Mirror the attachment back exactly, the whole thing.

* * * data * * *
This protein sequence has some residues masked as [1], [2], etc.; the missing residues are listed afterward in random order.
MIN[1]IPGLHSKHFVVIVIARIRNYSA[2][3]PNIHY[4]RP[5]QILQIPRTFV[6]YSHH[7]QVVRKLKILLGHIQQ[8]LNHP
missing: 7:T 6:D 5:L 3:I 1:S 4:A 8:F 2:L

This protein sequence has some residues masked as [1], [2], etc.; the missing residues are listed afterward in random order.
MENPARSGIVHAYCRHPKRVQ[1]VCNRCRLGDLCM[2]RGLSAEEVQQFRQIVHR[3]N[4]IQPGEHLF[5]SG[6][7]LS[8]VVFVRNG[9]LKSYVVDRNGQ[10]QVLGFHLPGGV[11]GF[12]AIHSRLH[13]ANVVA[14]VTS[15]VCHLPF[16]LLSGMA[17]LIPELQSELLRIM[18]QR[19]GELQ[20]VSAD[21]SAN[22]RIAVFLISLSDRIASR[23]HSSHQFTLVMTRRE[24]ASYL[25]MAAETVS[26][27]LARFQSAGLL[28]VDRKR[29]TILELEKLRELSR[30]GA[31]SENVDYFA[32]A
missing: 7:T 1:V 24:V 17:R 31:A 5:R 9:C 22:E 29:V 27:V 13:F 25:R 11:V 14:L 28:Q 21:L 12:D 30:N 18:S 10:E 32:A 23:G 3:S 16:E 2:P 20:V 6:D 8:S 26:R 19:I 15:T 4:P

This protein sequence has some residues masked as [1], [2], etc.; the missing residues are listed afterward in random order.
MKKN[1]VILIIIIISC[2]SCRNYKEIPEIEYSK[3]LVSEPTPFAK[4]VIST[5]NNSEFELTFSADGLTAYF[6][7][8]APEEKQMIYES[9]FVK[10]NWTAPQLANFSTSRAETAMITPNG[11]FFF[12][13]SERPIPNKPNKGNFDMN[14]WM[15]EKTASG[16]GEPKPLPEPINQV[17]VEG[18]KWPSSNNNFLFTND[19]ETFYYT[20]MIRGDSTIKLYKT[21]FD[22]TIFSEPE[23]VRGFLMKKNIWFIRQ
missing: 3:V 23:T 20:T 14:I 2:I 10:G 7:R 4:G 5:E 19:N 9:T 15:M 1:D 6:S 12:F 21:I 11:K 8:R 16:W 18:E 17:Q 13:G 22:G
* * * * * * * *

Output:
This protein sequence has some residues masked as [1], [2], etc.; the missing residues are listed afterward in random order.
MIN[1]IPGLHSKHFVVIVIARIRNYSA[2][3]PNIHY[4]RP[5]QILQIPRTFV[6]YSHH[7]QVVRKLKILLGHIQQ[8]LNHP
missing: 7:T 6:D 5:L 3:I 1:S 4:A 8:F 2:L

This protein sequence has some residues masked as [1], [2], etc.; the missing residues are listed afterward in random order.
MENPARSGIVHAYCRHPKRVQ[1]VCNRCRLGDLCM[2]RGLSAEEVQQFRQIVHR[3]N[4]IQPGEHLF[5]SG[6][7]LS[8]VVFVRNG[9]LKSYVVDRNGQ[10]QVLGFHLPGGV[11]GF[12]AIHSRLH[13]ANVVA[14]VTS[15]VCHLPF[16]LLSGMA[17]LIPELQSELLRIM[18]QR[19]GELQ[20]VSAD[21]SAN[22]RIAVFLISLSDRIASR[23]HSSHQFTLVMTRRE[24]ASYL[25]MAAETVS[26][27]LARFQSAGLL[28]VDRKR[29]TILELEKLRELSR[30]GA[31]SENVDYFA[32]A
missing: 7:T 1:V 24:V 17:R 31:A 5:R 9:C 22:E 29:V 27:V 13:F 25:R 11:V 14:L 28:Q 21:L 12:D 30:N 18:S 10:E 32:A 23:G 3:S 16:E 2:P 20:V 6:D 8:S 26:R 19:I 15:T 4:P

This protein sequence has some residues masked as [1], [2], etc.; the missing residues are listed afterward in random order.
MKKN[1]VILIIIIISC[2]SCRNYKEIPEIEYSK[3]LVSEPTPFAK[4]VIST[5]NNSEFELTFSADGLTAYF[6][7][8]APEEKQMIYES[9]FVK[10]NWTAPQLANFSTSRAETAMITPNG[11]FFF[12][13]SERPIPNKPNKGNFDMN[14]WM[15]EKTASG[16]GEPKPLPEPINQV[17]VEG[18]KWPSSNNNFLFTND[19]ETFYYT[20]MIRGDSTIKLYKT[21]FD[22]TIFSEPE[23]VRGFLMKKNIWFIRQ
missing: 3:V 23:T 20:T 14:I 2:I 10:G 7:R 4:G 5:E 19:N 9:T 15:M 1:D 6:S 12:F 21:I 11:K 8:R 16:W 18:E 17:Q 13:G 22:G